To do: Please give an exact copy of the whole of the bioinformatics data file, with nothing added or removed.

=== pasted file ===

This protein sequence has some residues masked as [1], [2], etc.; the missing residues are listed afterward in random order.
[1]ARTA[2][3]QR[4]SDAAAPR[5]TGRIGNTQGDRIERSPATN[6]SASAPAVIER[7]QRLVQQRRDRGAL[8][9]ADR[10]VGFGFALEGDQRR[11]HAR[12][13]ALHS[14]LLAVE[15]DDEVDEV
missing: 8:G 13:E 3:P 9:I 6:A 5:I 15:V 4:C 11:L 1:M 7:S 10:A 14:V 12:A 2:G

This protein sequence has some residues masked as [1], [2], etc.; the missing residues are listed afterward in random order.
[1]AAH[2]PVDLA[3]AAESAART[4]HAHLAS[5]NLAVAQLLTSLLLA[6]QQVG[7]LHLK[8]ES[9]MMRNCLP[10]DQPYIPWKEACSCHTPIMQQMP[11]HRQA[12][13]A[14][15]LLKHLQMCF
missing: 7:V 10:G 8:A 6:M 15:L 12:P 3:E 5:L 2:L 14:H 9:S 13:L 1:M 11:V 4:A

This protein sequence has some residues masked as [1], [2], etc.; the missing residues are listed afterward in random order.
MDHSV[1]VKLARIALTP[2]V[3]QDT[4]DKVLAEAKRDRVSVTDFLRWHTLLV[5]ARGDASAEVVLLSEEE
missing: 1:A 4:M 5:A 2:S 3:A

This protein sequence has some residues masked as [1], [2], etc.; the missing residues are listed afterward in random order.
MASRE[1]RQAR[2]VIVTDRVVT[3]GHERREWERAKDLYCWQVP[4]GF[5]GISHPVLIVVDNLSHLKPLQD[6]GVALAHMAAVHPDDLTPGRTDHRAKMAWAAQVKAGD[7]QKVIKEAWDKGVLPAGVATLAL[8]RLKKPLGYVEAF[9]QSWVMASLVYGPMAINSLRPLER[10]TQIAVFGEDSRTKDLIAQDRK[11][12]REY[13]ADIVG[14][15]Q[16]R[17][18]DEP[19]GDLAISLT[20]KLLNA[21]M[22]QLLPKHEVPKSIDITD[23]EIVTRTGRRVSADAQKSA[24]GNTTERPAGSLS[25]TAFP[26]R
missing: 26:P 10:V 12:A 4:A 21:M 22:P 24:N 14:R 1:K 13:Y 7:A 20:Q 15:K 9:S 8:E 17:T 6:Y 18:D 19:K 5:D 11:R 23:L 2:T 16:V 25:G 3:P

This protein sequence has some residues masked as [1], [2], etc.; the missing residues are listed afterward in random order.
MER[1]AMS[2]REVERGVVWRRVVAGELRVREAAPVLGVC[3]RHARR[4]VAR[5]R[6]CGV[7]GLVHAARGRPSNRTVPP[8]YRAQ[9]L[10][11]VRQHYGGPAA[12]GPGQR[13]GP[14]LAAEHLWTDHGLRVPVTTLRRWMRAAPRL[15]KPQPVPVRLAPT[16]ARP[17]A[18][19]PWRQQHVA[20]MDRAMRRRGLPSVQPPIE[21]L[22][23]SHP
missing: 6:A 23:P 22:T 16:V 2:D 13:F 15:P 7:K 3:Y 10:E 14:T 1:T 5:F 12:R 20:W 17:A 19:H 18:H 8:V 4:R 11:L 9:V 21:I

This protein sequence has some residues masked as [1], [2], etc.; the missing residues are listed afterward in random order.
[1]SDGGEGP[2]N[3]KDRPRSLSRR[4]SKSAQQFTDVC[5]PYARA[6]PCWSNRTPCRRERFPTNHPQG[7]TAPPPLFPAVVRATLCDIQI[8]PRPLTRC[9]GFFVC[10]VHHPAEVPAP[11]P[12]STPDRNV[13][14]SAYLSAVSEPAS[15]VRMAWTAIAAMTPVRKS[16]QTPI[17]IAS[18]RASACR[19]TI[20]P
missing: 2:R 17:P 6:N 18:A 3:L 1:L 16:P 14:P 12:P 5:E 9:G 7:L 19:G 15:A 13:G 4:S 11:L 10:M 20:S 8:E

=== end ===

This protein sequence has some residues masked as [1], [2], etc.; the missing residues are listed afterward in random order.
[1]ARTA[2][3]QR[4]SDAAAPR[5]TGRIGNTQGDRIERSPATN[6]SASAPAVIER[7]QRLVQQRRDRGAL[8][9]ADR[10]VGFGFALEGDQRR[11]HAR[12][13]ALHS[14]LLAVE[15]DDEVDEV
missing: 8:G 13:E 3:P 9:I 6:A 5:I 15:V 4:C 11:L 1:M 7:S 10:A 14:V 12:A 2:G

This protein sequence has some residues masked as [1], [2], etc.; the missing residues are listed afterward in random order.
[1]AAH[2]PVDLA[3]AAESAART[4]HAHLAS[5]NLAVAQLLTSLLLA[6]QQVG[7]LHLK[8]ES[9]MMRNCLP[10]DQPYIPWKEACSCHTPIMQQMP[11]HRQA[12][13]A[14][15]LLKHLQMCF
missing: 7:V 10:G 8:A 6:M 15:L 12:P 3:E 5:L 2:L 14:H 9:S 13:L 1:M 11:V 4:A

This protein sequence has some residues masked as [1], [2], etc.; the missing residues are listed afterward in random order.
MDHSV[1]VKLARIALTP[2]V[3]QDT[4]DKVLAEAKRDRVSVTDFLRWHTLLV[5]ARGDASAEVVLLSEEE
missing: 1:A 4:M 5:A 2:S 3:A

This protein sequence has some residues masked as [1], [2], etc.; the missing residues are listed afterward in random order.
MASRE[1]RQAR[2]VIVTDRVVT[3]GHERREWERAKDLYCWQVP[4]GF[5]GISHPVLIVVDNLSHLKPLQD[6]GVALAHMAAVHPDDLTPGRTDHRAKMAWAAQVKAGD[7]QKVIKEAWDKGVLPAGVATLAL[8]RLKKPLGYVEAF[9]QSWVMASLVYGPMAINSLRPLER[10]TQIAVFGEDSRTKDLIAQDRK[11][12]REY[13]ADIVG[14][15]Q[16]R[17][18]DEP[19]GDLAISLT[20]KLLNA[21]M[22]QLLPKHEVPKSIDITD[23]EIVTRTGRRVSADAQKSA[24]GNTTERPAGSLS[25]TAFP[26]R
missing: 26:P 10:V 12:A 4:A 21:M 22:P 24:N 14:R 1:K 13:Y 7:A 20:Q 15:K 9:S 8:E 17:T 6:Y 18:D 19:K 5:D 11:R 23:L 2:T 16:V 25:G 3:P

This protein sequence has some residues masked as [1], [2], etc.; the missing residues are listed afterward in random order.
MER[1]AMS[2]REVERGVVWRRVVAGELRVREAAPVLGVC[3]RHARR[4]VAR[5]R[6]CGV[7]GLVHAARGRPSNRTVPP[8]YRAQ[9]L[10][11]VRQHYGGPAA[12]GPGQR[13]GP[14]LAAEHLWTDHGLRVPVTTLRRWMRAAPRL[15]KPQPVPVRLAPT[16]ARP[17]A[18][19]PWRQQHVA[20]MDRAMRRRGLPSVQPPIE[21]L[22][23]SHP
missing: 6:A 23:P 22:T 16:V 2:D 13:F 15:P 7:K 3:Y 10:E 14:T 1:T 5:F 12:R 20:W 17:A 19:H 18:H 8:V 4:R 11:L 9:V 21:I

This protein sequence has some residues masked as [1], [2], etc.; the missing residues are listed afterward in random order.
[1]SDGGEGP[2]N[3]KDRPRSLSRR[4]SKSAQQFTDVC[5]PYARA[6]PCWSNRTPCRRERFPTNHPQG[7]TAPPPLFPAVVRATLCDIQI[8]PRPLTRC[9]GFFVC[10]VHHPAEVPAP[11]P[12]STPDRNV[13][14]SAYLSAVSEPAS[15]VRMAWTAIAAMTPVRKS[16]QTPI[17]IAS[18]RASACR[19]TI[20]P
missing: 2:R 17:P 6:N 18:A 3:L 1:L 16:P 14:P 12:P 5:E 9:G 7:L 19:G 15:A 13:G 4:S 11:L 10:M 20:S 8:E